Fairies, Keshalyl, Sidhe, Tuatha de Danann, The Fair Folk, Daoine Sidhe, Tylwyth Teg, Bonne Dames…or Fae. These are all names used when speaking of this supernatural being. It is believed Fae are mischievous and tricky creatures. With the Fae, there are no gifts. Every transaction is an exchange, which is never one-sided. Fae are considered at least partially immortal…for they do not die of old age or natural causes, but they are not indestructible. They can be killed.

Fae are generally human in appearance, and possess magical powers. They are often small in stature, but size could be something that is magically assumed rather than their actual constant. They have pointy ears, are pale in complexion, have transluscent wings, and an unnatural beauty. Their eyes are most often green.

Most Fae possess the gift of tongues, glamour, flight, and limited shape-shifting. Their weaknesses include Iron, which is poisonous to the Fae, and Rowan Wands, which can break a Fae’s Glamour prematurely. Fae are highly attracted to shiny objects, and are often seen dressed in sequins and gems.

As with Elves, there are many different kinds of Fae. The following list is just a few of the many types of fairies that grace myth and literature:

  • Asrais – These are small, delicate, female fairies. If they are exposed to sunlight or captured they will melt away into a pool of water.
  • Banshee -(‘Bean Sidhe’ in Irish folklore, ‘Bean Nighe’ to the Scottish) This is a female spirit fairy attached to certain families. It is said, that when a member’s death approaches, the family will hear the banshee crying.
  • Bogles – These are generally evil-natured Goblins although they are more disposed to do harm to liars and murderers.
  • Brownies – In English and Scottish folklore, a small, industrious faerie who inhabits houses and barns. Rarely seen, he would be heard at night cleaning and doing housework. Cream or bread and milk were often left as gifts for him.
  • Daoine Mait – “the good people”. They are the fairies of contemporary Irish folklore
  • Dryads – These are the happy, playful wood nymphs that dwell in the trees. Some say their favorites are willow trees, others say they prefer oaks.The Druids are believed to have turned to them for inspiration.
  • Feeorin – A type of diminutive fairy in the folklore of England. It is also the collective word for fairies who are usually friendly towards mankind, or at least neutral. They are depicted as small creatures with a green skin and wearing red hats. They enjoy singing and dancing.
  • Fir Darrig – ( pronounced ‘Fear deang’) These fairies delight in rather gruesome forms of pranks, so it might be best to leave them alone. They can assume any visage they wish.
  • Fire Fairies – There are two types of fire fairies: Flame Spirits and Elementals. They have the ability to create and destroy.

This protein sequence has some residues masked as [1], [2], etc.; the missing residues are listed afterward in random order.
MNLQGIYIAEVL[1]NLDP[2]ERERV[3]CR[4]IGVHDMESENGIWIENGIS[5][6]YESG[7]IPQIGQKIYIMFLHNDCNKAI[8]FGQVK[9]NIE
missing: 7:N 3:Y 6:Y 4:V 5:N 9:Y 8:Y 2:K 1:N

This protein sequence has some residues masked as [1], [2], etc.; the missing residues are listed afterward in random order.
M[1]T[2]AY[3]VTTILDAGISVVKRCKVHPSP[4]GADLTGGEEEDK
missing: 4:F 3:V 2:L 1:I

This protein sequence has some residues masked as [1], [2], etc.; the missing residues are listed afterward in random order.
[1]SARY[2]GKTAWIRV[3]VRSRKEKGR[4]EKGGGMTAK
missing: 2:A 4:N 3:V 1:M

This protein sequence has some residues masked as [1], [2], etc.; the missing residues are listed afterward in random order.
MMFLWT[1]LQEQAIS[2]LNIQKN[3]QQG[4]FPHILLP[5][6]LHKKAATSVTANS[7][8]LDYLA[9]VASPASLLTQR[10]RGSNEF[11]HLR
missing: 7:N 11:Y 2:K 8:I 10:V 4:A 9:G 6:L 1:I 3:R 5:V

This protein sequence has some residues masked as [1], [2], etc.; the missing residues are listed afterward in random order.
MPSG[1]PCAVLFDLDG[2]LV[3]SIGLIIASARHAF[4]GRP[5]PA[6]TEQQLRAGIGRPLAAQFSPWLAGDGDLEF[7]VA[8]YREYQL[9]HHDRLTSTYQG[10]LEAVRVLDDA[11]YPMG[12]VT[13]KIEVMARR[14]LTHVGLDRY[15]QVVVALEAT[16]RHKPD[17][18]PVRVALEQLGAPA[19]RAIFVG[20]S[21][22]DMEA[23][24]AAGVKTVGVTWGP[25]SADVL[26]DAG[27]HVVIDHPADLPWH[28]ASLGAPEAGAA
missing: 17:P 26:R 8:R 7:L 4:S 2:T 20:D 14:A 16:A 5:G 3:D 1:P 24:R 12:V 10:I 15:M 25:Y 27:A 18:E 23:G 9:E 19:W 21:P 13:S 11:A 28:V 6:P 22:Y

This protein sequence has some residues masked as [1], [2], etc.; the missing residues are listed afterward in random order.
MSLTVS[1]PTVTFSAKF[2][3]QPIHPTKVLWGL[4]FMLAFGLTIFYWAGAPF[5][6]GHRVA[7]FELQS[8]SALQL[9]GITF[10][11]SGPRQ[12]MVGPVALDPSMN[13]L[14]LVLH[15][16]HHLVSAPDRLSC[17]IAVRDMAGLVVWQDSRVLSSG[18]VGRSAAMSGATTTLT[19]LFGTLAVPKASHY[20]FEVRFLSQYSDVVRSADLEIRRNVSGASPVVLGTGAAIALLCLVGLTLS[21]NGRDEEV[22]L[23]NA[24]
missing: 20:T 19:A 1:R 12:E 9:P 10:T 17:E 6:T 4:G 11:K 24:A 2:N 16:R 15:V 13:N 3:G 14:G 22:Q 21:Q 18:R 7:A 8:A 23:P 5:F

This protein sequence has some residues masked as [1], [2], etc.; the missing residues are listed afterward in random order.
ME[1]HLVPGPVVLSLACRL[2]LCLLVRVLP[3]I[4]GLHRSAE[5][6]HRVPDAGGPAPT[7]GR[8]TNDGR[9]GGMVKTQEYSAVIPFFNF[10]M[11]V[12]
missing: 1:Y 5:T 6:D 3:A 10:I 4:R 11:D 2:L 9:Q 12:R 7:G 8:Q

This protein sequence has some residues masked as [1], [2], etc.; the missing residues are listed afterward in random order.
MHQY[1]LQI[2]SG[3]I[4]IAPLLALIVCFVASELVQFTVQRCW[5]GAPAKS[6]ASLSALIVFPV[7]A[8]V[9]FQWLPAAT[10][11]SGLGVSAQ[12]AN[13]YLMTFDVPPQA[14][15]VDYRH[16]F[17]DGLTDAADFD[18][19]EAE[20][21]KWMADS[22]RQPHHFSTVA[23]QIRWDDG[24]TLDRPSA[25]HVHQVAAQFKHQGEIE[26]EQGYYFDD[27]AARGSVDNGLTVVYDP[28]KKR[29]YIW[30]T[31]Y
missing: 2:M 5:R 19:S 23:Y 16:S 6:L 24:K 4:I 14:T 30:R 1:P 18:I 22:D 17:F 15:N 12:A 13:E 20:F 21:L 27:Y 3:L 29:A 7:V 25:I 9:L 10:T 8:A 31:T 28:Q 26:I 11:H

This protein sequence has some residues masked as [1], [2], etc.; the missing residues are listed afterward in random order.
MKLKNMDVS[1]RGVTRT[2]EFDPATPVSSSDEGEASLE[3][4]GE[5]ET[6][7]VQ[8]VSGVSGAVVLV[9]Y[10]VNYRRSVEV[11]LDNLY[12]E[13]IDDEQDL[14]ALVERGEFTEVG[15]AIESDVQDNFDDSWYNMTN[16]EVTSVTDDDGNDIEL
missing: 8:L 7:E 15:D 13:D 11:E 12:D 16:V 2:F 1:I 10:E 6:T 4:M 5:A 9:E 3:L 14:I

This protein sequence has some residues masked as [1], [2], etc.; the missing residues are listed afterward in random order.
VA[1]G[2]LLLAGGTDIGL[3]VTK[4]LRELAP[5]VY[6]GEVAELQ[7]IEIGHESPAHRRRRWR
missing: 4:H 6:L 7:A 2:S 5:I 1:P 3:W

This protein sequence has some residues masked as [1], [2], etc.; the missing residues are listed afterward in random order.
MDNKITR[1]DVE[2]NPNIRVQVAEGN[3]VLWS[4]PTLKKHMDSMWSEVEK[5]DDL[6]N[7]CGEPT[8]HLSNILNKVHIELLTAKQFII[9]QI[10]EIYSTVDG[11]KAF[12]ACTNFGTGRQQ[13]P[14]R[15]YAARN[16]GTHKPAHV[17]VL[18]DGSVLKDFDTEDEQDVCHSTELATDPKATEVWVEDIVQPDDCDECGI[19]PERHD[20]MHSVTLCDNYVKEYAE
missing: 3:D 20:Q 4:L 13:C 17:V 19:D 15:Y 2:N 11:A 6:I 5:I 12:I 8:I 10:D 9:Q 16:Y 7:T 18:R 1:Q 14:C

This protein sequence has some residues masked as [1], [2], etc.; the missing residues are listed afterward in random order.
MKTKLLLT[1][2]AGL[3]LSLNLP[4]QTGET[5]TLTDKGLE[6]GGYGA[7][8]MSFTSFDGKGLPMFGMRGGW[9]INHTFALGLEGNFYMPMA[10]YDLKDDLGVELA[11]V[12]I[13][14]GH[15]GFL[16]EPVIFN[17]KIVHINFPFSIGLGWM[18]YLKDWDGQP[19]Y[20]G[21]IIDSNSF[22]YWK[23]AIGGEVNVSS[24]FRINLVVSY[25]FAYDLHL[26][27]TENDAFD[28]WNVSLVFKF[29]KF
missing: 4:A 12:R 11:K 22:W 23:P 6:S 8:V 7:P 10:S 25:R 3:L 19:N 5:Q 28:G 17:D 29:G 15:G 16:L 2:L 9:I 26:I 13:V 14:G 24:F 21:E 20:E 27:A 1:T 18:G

• Garden Fairies – You will find these fairies among the flowers dancing and playing wearing flowing gowns with transparent wings. At dawn they pour out blessings upon the world.
  • Gwragedd Annwn – ( p. ‘Gwageth anoon’) These are Welsh water fairies,  who occasionally take human men for husbands.
  • Hamadryad – These are wood-nymphs. Each tree has its own wood-nymph, who dies when the tree dies.
  • Kobold – According to German folklore, kobolds are spirits who dwell in mines and who like to torment humans. They are tricksters but not inherently evil (though some believe them to be the most dangerous and most ugly of all the fairy-like beings). Some sources suggest that kobolds are related to the Brownies.
  • Mer-People (Mermaids) – They dwell in the water, but they are human from the waist up and have a tail of a fish. They are irresistible singers who sometimes lure fishermen to their deaths. Also called the Murdhuacha (muroo-cha) or Merrows.
  • Pixies – These faeries often take the form of hedgehogs. They are mischievous creatures who enjoy playing practical jokes on humans and other fay folk. They adore music and dancing, and also love to steal horses to ride.
  • Sídhee – (p. ‘shee’) Meaning ‘people of the fairy hills’, it is the Gaelic name for fairies in both Ireland and the Scottish Highlands. These faeries are described as being aristocrats, beautiful, of great size, great age, and great power. Usually these fairies are attracted to those who are beautiful as well as wealthy.
  • Sprites – These are spirit fairies, their name coming from the Latin word ‘spiritus’. They are creatures of the element of water and are found only in places that are serene and cool. Their job is to change the color of the leaves in autumn. They are the muses, artists and poets of the fairyworld.
  • Sylphs – These are spirit fairies of the air (the name comes from the Greek ‘silphe’ meaning ‘butterfly’ or ‘moth’). They are transparent and elusive and always seem to be surrounded by a glow. They defend high mountain peaks where they dwell.
  • Will-O’-The-Wisp – A spirit of the bogs, whose delight is to mislead belated travellers.